Stage and screen veteran Rima Te Wiata has showcased her talents as an actor (Hunt for the Wilderpeople), impersonator (More Issues), and singer (Little Shop of Horrors) — often all at the same time. In 2017 Te Wiata was awarded a New Zealand Order of Merit, for her work on film and television.
A pioneer of New Zealand film and star of 1940 classic Rewi's Last Stand, Ramai Hayward is credited as Aotearoa’s first Māori filmmaker, camerawoman, and scriptwriter. At the 2005 Wairoa Māori Film Festival she received the inaugural Lifetime Achievement Award for her contributions to Māori filmmaking; the following year Hayward was made a Member of the NZ Order of Merit. She passed away on 3 July 2014.
Geoff Murphy was a leading figure in the new wave of Kiwi filmmakers that emerged in the 1970s. His movie Goodbye Pork Pie became the first blockbuster of the local film renaissance. He completed an unsurpassed triple punch with Utu and sci-fi classic The Quiet Earth. Noted for his skill at action, knockabout comedy, and melding genres, Murphy spent a decade in Hollywood before returning home.
Putting on magic and Punch and Judy shows as a child led Michael Woolf to a career as a broadcaster and performer. After joining the NZ Broadcasting Service he became an announcer, presenting TV in Wellington in the 60s and performing the country’s first televised puppet show. As an actor he appeared in Goodbye Pork Pie, and played a villain in Rangi’s Catch.
Malcolm Kemp's expertise at covering live events took him from New Zealand to the sports department of the BBC. The one time head of entertainment at TVNZ masterminded TV coverage of concerts, Top Town competitions, elections, World Expo and the Commonwealth Games.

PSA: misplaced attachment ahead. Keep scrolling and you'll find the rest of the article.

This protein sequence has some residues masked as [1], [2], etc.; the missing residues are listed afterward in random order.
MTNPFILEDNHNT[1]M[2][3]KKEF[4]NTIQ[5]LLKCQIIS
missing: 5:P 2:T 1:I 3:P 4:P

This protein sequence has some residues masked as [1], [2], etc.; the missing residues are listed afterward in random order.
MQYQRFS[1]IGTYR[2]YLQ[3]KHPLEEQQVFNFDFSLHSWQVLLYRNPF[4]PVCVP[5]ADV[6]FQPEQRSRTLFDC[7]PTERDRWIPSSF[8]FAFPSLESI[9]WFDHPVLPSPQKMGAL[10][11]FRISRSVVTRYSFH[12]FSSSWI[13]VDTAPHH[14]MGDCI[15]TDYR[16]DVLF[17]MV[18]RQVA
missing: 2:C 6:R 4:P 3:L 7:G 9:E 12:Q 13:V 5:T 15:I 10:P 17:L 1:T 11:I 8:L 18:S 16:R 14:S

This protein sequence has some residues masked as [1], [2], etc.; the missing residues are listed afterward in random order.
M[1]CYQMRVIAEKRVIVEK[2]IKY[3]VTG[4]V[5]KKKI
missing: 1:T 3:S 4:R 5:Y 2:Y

Since studying flute then completing a Bachelor of Music in composition, Michelle Scullion has composed for television, film, radio and stage. Her score for Bad Taste, the debut feature from Peter Jackson, was a vital component in the film’s armoury. Her screen work includes Flying Fox and a Freedom Tree, sci-fi thriller Eternity, and many short films, including four directed by Grant Lahood.
The son of a Canterbury mayor and lay preacher, Winter Hall turned his early love of acting into a long and steady Hollywood career. He used friendships forged in Australasian dramatic companies to gain entrée into the silent film world, and became a valuable, “poised and distinguished” supporting actor in over 100 films, including 1925 silent epic Ben-Hur. His career continued unabated through the introduction of the ‘talkies’. Image credit: Alexander Turnbull Library, B-158-009 (detail)
From an early role as a teen bully in Children of Fire Mountain, Mark Hadlow, ONZM, has gone on to work beside Billy T James, Peter Jackson, talking hedgehogs and mutant huhu grubs. The veteran actor/comedian is fondly remembered for playing a wide-eyed farmer on hit TV series Willy Nilly; in Jackson’s three-part adaptation of The Hobbit, he was grey-bearded Dori the dwarf.
Jeremy ‘Newsboy' Wells came to fame as sidekick to Mikey Havoc on a series of joyously silly radio and TV shows. In 2003 Wells began presenting seven seasons of satirical show Eating Media Lunch. He later brought his wry presenting style — dial turned to 'deadpan' — to The Unauthorised History of New Zealand and Birdland. In 2018 he joined Hilary Barry as co-host of primetime show Seven Sharp.
After stints in the merchant navy and the British film industry, Steve Locker-Lampson began a new life in New Zealand in the 60s, heading the camera department at indie production house Pacific Films. The following decade he forged a reputation as one of the country's pioneer aerial cameramen, and worked behind the scenes on movies Solo and Smash Palace. Locker-Lampson passed away in October 2012.